Screen Shot 2019-07-19 at 9.04.27 AM.png
    Figure \(\PageIndex{1}\): Low-speed wall streaks and high-speed regions, as seen from above, revealed by the distortion of a horizontal cross-stream line of hydrogen bubbles generated along the left-hand line just above the wall. (From Smith, 1996.)
    Screen Shot 2019-07-19 at 9.04.42 AM.png
    Figure \(\PageIndex{2}\): Cartoon of low-speed wall streaks and intervening high-speed regions, as seen looking horizontally downstream near a horizontal wall. (From Smith, 1996.)

    The common visual manifestation of the burst–sweep cycle is the existence of streamwise-oriented low-speed streaks (also called wall-layer streaks, or just streaks) just above the flow boundary. These streaks are low-speed zones that lie between intervening high-speed zones. In the low- speed zones, slow-moving fluid has an upward (that is, in the direction away from the boundary) component of motion as a result of downward flow in the high-speed zones (Figures \(\PageIndex{1}\), \(\PageIndex{2}\)). Sediment particles tend to be swept into the low-speed streaks as the faster-moving fluid in the high-speed zones moves slightly obliquely toward the low-speed zones.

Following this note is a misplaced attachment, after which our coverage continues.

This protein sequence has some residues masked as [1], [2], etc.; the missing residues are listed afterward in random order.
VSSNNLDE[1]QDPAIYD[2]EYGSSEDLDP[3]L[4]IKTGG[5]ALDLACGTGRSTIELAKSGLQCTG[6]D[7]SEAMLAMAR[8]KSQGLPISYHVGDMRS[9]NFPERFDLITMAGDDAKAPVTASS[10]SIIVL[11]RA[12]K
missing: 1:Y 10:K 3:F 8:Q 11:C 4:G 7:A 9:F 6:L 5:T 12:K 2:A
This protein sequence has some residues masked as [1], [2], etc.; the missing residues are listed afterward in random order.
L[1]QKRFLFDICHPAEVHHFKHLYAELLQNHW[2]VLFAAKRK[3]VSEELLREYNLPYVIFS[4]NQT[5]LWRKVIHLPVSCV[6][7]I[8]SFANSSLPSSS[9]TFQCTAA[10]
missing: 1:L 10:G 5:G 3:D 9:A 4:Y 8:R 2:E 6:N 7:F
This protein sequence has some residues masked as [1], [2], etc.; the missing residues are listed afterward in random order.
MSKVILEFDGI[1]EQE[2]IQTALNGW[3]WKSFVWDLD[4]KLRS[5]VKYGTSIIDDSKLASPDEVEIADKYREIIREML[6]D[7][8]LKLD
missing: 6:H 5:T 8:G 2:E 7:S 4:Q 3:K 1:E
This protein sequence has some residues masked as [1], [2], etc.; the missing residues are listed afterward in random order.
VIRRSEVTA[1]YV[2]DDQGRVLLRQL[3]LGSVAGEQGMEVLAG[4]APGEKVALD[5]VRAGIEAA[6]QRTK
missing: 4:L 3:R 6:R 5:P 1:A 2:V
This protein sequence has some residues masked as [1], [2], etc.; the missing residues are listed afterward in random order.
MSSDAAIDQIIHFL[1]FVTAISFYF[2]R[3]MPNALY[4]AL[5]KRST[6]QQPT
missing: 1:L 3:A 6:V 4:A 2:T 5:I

You might have seen such low-speed streaks on a cold winter day, with temperatures well below freezing, when a wind-driven light snow first falls upon are pavement, or in the desert when a strong wind blows fine sediments across the road surface. It is not difficult to set up a beautiful visual demonstration of low-speed streaks in a laboratory flume, where a small concentrations of brilliant white sediment particles are transported across a dark-colored bare flume bottom.

    The strong message from such visualizations is that

    • the streaks are strongly elongated parallel to the flow direction;
    • the streaks waver and shift irregularly from side to side; and
    • the streaks appear and disappear with time.